Hyatt Expects Luxury Travel Rebound to Stay Strong Despite Market Turmoil

Skift grip

Too bad Hyatt. As the dark clouds of the pandemic lift, market turbulence overshadows his optimism. Still, that doesn’t cloud the outlook for Hyatt executives.

Sean O’Neill

Hyatt Hotels Corp said on Tuesday that its average daily rates in April hit the best record ever for the company. Travelers have shown a willingness to pay for travel as they get back on the road with the pandemic easing in many countries.

Still, Hyatt’s optimism on an earnings call was overshadowed by broader turmoil in financial markets. Many investors seemed confused by rising US interest rates, slowing Chinese growth, the uncertain impact of the war in Ukraine on European economies and spoke of possibly more virulent forms of Covid-19.

“We don’t see any evidence of a slowdown in the pace of bookings,” President and CEO Mark Hoplamazian said. “In fact, the pace of booking itself is really increasing across all of our business transit segments.”

In the first quarter, the Omicron wave treated Hyatt a net loss of $73 million, one of the last major hotel brands not to switch to profit. But performance has been improving since January, executives said. An emerging rebound in high-end business and leisure travel would tip the business into the black later this year, they said.

Hyatt sees room for dark clouds

Some analysts worry that market turmoil and rising inflation could sap pent-up demand for travel. Still, Hyatt executives were optimistic about the prospects for their business.

Hoplamazian cited an AlphaWise survey released Tuesday by Morgan Stanley Research. Consumers in households with incomes over $150,000 told pollsters they still expect to spend much more than average on domestic leisure, work-related travel and international travel over the next six months.

Hyatt will benefit from the spending spree, Hoplamazian said, as 42% of its properties fit descriptions of luxury, lifestyle or resort stays. About 30 percent are luxury.

The company attracted a record number of leisure travelers – who drove nearly 60% of Hyatt room revenue in the first trimester.

The company’s rebound accelerated month after month. If you subtract China, which faces tough pandemic-related travel restrictions, Hyatt’s revenue per available room — a key industry metric — rose 3% from pre-pandemic levels. . Gross transit revenue booked for stays this year was 6% higher than April 2019.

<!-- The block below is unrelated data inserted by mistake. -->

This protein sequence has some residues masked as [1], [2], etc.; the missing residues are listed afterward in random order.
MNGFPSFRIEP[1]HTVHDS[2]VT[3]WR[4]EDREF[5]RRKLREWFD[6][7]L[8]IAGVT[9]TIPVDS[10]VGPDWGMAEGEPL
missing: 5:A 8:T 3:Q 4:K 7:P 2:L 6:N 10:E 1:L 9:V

The company, with a market value of $9.2 billion, announced a strengthening of its bookings for 2022 in April. For example, gross revenue from group rooms booked for stays this year at the company’s full-service properties reached 42% above April 2019 levels.

Hyatt executives also reaffirmed their forecast that the company will see net room growth of 6% this year despite some uncertainty over supply chain issues.

Resorts Prove Popular

Hyatt’s acquisition of Apple Leisure Group six months ago proved timely. Consumers have paid top dollar for the subsidiary’s vacation packages in recent months.

“Everything is happening at a higher level and better flow across all dimensions of the business than what we had underwritten,” Hoplamazian said.

On Monday, Hyatt added its loyalty program to the inventory of Apple Leisure Group, which will market its 30 million rewards members at these resorts and provide redemption opportunities for members with loyalty points. Resorts can now be booked through Hyatt’s direct channels, which will reduce customer acquisition costs as a cheaper alternative to third-party distribution.

“It’s going to be hard for me to moderate my excitement because the data is pretty clear,” Hoplamazian said, noting that the company’s resorts are showing strong demand at high prices.